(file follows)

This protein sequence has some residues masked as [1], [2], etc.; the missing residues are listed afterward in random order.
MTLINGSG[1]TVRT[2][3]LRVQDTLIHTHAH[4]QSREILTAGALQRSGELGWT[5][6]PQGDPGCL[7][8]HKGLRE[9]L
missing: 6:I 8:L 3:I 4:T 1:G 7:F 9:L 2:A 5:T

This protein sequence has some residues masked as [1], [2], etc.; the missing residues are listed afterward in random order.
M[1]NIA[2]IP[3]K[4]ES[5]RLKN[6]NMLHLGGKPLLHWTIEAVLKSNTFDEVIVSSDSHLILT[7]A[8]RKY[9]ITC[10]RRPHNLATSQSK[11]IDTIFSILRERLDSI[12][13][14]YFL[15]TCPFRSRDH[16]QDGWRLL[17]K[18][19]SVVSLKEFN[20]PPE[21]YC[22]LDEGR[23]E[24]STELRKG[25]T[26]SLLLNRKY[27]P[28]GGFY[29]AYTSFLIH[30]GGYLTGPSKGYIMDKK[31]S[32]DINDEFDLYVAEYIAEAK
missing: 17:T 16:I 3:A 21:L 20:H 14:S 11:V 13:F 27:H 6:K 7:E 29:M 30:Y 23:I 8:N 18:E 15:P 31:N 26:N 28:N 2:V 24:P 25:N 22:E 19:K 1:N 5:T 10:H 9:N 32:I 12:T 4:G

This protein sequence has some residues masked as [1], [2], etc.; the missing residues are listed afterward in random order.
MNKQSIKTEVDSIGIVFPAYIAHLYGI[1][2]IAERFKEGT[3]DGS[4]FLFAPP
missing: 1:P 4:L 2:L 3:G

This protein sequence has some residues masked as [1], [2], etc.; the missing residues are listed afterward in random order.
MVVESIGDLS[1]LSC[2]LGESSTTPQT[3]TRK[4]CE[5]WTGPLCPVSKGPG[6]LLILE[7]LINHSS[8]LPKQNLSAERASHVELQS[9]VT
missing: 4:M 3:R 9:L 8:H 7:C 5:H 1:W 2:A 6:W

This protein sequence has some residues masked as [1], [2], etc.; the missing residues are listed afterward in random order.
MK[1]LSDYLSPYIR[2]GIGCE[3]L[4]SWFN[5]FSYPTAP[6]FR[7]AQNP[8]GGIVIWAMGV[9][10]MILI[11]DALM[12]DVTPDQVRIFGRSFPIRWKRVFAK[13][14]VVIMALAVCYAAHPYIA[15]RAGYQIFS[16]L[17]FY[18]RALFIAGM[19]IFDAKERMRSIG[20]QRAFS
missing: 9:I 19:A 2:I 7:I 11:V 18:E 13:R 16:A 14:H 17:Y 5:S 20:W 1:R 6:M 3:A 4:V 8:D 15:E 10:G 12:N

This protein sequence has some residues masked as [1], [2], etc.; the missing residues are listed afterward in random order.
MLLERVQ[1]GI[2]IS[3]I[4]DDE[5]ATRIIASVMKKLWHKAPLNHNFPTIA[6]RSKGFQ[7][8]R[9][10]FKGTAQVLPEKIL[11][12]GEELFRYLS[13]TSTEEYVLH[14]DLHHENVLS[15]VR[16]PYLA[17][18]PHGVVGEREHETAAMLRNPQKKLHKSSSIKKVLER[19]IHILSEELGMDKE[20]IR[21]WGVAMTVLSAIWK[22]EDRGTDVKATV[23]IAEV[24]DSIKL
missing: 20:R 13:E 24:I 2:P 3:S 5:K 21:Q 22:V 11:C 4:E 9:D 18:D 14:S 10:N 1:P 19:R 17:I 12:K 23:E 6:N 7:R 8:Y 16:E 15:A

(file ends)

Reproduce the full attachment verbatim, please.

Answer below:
This protein sequence has some residues masked as [1], [2], etc.; the missing residues are listed afterward in random order.
MTLINGSG[1]TVRT[2][3]LRVQDTLIHTHAH[4]QSREILTAGALQRSGELGWT[5][6]PQGDPGCL[7][8]HKGLRE[9]L
missing: 6:I 8:L 3:I 4:T 1:G 7:F 9:L 2:A 5:T

This protein sequence has some residues masked as [1], [2], etc.; the missing residues are listed afterward in random order.
M[1]NIA[2]IP[3]K[4]ES[5]RLKN[6]NMLHLGGKPLLHWTIEAVLKSNTFDEVIVSSDSHLILT[7]A[8]RKY[9]ITC[10]RRPHNLATSQSK[11]IDTIFSILRERLDSI[12][13][14]YFL[15]TCPFRSRDH[16]QDGWRLL[17]K[18][19]SVVSLKEFN[20]PPE[21]YC[22]LDEGR[23]E[24]STELRKG[25]T[26]SLLLNRKY[27]P[28]GGFY[29]AYTSFLIH[30]GGYLTGPSKGYIMDKK[31]S[32]DINDEFDLYVAEYIAEAK
missing: 17:T 16:I 3:A 21:L 20:H 14:S 11:V 13:F 27:H 6:K 7:E 29:M 30:Y 23:I 8:N 18:E 15:P 31:N 26:N 28:N 2:V 24:P 25:N 22:E 19:K 1:N 5:T 10:H 9:N 32:I 12:T 4:G

This protein sequence has some residues masked as [1], [2], etc.; the missing residues are listed afterward in random order.
MNKQSIKTEVDSIGIVFPAYIAHLYGI[1][2]IAERFKEGT[3]DGS[4]FLFAPP
missing: 1:P 4:L 2:L 3:G

This protein sequence has some residues masked as [1], [2], etc.; the missing residues are listed afterward in random order.
MVVESIGDLS[1]LSC[2]LGESSTTPQT[3]TRK[4]CE[5]WTGPLCPVSKGPG[6]LLILE[7]LINHSS[8]LPKQNLSAERASHVELQS[9]VT
missing: 4:M 3:R 9:L 8:H 7:C 5:H 1:W 2:A 6:W

This protein sequence has some residues masked as [1], [2], etc.; the missing residues are listed afterward in random order.
MK[1]LSDYLSPYIR[2]GIGCE[3]L[4]SWFN[5]FSYPTAP[6]FR[7]AQNP[8]GGIVIWAMGV[9][10]MILI[11]DALM[12]DVTPDQVRIFGRSFPIRWKRVFAK[13][14]VVIMALAVCYAAHPYIA[15]RAGYQIFS[16]L[17]FY[18]RALFIAGM[19]IFDAKERMRSIG[20]QRAFS
missing: 9:I 19:A 2:I 7:I 11:V 18:E 13:R 16:A 14:H 17:Y 5:S 20:W 1:R 6:M 3:A 4:V 8:D 15:E 10:G 12:N

This protein sequence has some residues masked as [1], [2], etc.; the missing residues are listed afterward in random order.
MLLERVQ[1]GI[2]IS[3]I[4]DDE[5]ATRIIASVMKKLWHKAPLNHNFPTIA[6]RSKGFQ[7][8]R[9][10]FKGTAQVLPEKIL[11][12]GEELFRYLS[13]TSTEEYVLH[14]DLHHENVLS[15]VR[16]PYLA[17][18]PHGVVGEREHETAAMLRNPQKKLHKSSSIKKVLER[19]IHILSEELGMDKE[20]IR[21]WGVAMTVLSAIWK[22]EDRGTDVKATV[23]IAEV[24]DSIKL
missing: 20:R 13:E 24:I 2:P 3:S 5:K 21:Q 22:V 11:C 4:E 9:D 18:D 14:S 10:N 1:P 19:R 17:I 12:K 23:E 6:N 7:R 8:Y 16:E 15:A